In this blog post by Kiana Low, our Lee & Low summer intern, she shares the need for educators to create space for more diverse, contemporary books and voices to balance the “classics.”
The classics. If you attended high school in the United States, your mind may immediately go to Shakespeare, Jane Eyre, or maybe even Nathaniel Hawthorne, whose The Scarlet Letter has been a Puritan warning against female sexuality for nearly two centuries. These are the old guard of high school English classics—literature included in reading lists for generations. There are also “modern classics”—you may think of J.D. Salinger, Harper Lee, and John Steinbeck.
But now, 70+ years after these modern classics were published, educators and administrators wonder how to incorporate more diverse and contemporary books into their curriculum, while still balancing the classics. Recently on our blog, Paul Bambrick-Santoyo and Stephen Chiger, co-authors of Love and Literacy: A Practical Guide for Grades 5-12 to Finding the Magic in Literature, explained that high school educators can and should approach text selection and build inclusive curricula. The “classics” are thought of as an impenetrable block of literature that cannot be added to or revised—but a new, diverse, contemporary book that schools decide to teach could be the next classic.
Many educators and administrators may be thinking, where to start? As someone who by no means is an educator nor administrator, I cannot give actual advice, but I can share what I’ve learned as a student.
My high school English teachers showed incredible care for balancing the new with the old. Sophomore year, we read classics such as The Merchant of Venice and A Picture of Dorian Gray, as well as The Glass Castle and What is the What?, a memoir about a boy living through the Sudanese Civil War. Junior year, we read Wuthering Heights and The Women of Brewster Place by Gloria Naylor, compiling the stories of several Black women through their complex and different lives during the 1960s. In my senior year, my teacher taught Antigone, Chronicle of a Death Foretold by Gabriel García Márquez, as well as Jane Eyre side-by-side with Wide Sargasso Sea, written from the perspective of Bertha Rochester and challenging Mr. Rochester’s character. You can pair I Am Alfonso Jones with To Kill a Mockingbird to provide two perspectives on racial inequality in this country.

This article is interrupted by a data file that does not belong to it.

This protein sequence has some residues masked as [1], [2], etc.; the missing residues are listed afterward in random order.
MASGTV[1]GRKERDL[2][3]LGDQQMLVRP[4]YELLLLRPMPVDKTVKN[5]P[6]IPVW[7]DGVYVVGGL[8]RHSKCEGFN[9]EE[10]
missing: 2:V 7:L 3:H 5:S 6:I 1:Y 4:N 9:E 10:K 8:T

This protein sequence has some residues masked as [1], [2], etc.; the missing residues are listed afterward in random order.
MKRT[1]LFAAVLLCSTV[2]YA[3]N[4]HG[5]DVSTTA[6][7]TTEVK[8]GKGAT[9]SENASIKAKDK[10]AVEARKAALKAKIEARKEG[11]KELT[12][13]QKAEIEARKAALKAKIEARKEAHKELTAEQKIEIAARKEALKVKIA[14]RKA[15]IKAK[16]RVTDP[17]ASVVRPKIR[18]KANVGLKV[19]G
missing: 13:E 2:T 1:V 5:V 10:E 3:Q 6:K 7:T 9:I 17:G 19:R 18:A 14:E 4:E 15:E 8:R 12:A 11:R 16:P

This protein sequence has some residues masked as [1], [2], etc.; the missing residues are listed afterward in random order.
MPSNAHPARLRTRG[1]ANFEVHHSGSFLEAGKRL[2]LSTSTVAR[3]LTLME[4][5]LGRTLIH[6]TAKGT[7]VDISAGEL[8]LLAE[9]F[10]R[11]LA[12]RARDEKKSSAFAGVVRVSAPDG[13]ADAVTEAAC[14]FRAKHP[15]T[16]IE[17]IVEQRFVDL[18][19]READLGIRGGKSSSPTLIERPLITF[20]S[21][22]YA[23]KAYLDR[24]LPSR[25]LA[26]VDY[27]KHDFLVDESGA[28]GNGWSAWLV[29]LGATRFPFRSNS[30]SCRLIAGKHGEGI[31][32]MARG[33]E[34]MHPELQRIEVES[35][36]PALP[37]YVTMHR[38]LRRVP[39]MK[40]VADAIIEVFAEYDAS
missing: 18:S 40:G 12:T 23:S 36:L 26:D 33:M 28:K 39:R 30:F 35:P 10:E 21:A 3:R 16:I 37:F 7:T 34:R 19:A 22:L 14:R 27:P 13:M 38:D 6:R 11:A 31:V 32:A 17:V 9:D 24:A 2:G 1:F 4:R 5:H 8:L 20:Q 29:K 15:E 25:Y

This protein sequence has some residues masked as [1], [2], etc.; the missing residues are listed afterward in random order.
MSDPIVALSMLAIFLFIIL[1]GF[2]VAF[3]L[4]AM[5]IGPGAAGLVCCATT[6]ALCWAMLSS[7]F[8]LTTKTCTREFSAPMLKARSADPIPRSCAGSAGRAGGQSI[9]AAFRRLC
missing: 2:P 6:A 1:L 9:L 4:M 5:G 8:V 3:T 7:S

The collections of books we read were varying and complex; and they balanced classic and modern perspectives. The Women of Brewster Place and Chronicle of a Death Foretold were not based in the 21st century, but they brought to the table racial, cultural, and gender perspectives not widely-taught in traditional English settings. Thinking back on my classroom experience, a common thread was how they made every book accessible, regardless of era. The new classics brought out modern themes and perspectives and challenged the old-fashioned ones.
Incorporating modern and diverse books does not mean you must limit your search to books published in the last 15 years. American literature has its own set of classic authors—Maya Angelou, Toni Morrison, Chang Rae-Lee, Amy Tan, Kazuo Ishiguro, and far more. There are hundreds of BIPOC authors from the past century whose books can and should be included in curricula. Many of their perspectives and stories remain true in today’s world, and there are some books written over a century ago that have more relevancy now than when originally published.
The concept of “classics” can seem more limiting than it actually is. We shouldn’t bind ourselves to the idea of “‘classics” —a concept in itself that is male and Western-centric —simply for the sake of not knowing what comes next. The classics have expanded and redacted over time, and educators have been the ones to lead the way. The lesson of the story is simply this: if you want the space, make it. Ultimately, books convey the human experience — something that does not change as radically over time as we think it does. There are hidden classics everywhere, and we are fortunate to be in no short supply of contemporary and increasingly diverse books to add to our collections.
Kiana Low was Lee & Low’s summer literacy intern. Kiana is a recent graduate from the High School of American Studies at Lehman College, and a future student at Wesleyan University.